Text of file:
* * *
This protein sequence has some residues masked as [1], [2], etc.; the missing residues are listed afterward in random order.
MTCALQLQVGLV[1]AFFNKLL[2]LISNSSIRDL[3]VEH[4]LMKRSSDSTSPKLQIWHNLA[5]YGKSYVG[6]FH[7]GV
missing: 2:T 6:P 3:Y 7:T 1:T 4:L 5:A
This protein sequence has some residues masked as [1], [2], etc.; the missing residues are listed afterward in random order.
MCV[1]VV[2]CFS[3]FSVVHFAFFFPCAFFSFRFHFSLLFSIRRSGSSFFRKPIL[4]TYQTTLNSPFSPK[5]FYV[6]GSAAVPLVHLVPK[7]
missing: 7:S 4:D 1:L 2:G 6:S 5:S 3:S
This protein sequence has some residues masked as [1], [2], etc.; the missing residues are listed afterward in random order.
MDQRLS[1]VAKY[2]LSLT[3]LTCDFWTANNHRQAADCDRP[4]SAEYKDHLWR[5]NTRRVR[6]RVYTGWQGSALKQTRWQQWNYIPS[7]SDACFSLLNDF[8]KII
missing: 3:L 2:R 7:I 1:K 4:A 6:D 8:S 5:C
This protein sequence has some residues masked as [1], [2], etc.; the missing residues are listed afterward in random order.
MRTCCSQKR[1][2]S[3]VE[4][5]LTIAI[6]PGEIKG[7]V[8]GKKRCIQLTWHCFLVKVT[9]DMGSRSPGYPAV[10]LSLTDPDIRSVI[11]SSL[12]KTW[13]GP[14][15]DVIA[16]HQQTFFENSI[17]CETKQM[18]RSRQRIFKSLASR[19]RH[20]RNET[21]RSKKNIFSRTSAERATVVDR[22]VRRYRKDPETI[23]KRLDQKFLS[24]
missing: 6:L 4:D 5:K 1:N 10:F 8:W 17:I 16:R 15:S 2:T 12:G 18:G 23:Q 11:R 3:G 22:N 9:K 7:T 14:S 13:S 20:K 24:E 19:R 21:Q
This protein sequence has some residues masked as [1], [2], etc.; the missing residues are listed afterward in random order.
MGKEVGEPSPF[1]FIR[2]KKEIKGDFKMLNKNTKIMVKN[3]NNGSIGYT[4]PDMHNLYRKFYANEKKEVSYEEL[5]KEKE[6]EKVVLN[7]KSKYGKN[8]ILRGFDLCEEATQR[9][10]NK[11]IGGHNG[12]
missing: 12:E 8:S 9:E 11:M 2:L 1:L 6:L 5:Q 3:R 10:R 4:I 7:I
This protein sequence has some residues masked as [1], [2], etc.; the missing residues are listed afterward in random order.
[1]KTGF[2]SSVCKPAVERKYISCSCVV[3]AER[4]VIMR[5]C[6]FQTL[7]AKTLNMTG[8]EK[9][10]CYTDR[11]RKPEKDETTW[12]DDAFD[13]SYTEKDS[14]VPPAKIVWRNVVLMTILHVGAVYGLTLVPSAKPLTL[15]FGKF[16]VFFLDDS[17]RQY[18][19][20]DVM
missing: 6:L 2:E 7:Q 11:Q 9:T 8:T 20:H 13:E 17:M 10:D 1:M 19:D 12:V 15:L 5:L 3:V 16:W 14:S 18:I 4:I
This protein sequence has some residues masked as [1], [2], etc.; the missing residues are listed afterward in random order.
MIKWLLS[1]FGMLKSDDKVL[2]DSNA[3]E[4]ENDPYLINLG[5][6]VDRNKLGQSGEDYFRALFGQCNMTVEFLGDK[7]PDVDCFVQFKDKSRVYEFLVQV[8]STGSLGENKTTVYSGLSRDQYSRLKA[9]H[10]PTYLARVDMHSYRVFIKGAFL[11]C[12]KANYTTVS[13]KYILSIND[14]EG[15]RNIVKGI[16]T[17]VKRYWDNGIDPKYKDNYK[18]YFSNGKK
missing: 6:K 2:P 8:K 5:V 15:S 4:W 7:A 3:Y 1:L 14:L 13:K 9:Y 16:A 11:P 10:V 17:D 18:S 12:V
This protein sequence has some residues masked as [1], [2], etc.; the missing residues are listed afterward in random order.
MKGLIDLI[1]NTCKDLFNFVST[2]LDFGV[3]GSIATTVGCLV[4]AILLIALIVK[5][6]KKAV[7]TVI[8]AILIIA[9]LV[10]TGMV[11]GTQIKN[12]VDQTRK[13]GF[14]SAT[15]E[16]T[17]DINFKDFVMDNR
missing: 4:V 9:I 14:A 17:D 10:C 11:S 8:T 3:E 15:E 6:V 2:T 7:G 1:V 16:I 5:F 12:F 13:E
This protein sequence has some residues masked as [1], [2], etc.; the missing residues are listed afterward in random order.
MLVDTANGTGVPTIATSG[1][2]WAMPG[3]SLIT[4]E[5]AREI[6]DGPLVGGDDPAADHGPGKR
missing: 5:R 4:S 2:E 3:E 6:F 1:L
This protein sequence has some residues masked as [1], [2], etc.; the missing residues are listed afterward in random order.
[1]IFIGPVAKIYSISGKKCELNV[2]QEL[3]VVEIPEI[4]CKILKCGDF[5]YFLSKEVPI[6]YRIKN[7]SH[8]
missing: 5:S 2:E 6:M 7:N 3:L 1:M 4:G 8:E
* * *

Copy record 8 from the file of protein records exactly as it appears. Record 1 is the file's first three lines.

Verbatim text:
This protein sequence has some residues masked as [1], [2], etc.; the missing residues are listed afterward in random order.
MKGLIDLI[1]NTCKDLFNFVST[2]LDFGV[3]GSIATTVGCLV[4]AILLIALIVK[5][6]KKAV[7]TVI[8]AILIIA[9]LV[10]TGMV[11]GTQIKN[12]VDQTRK[13]GF[14]SAT[15]E[16]T[17]DINFKDFVMDNR
missing: 4:V 9:I 14:A 17:D 10:C 11:S 8:T 3:E 15:E 6:V 2:T 7:G 1:V 16:I 5:F 12:F 13:E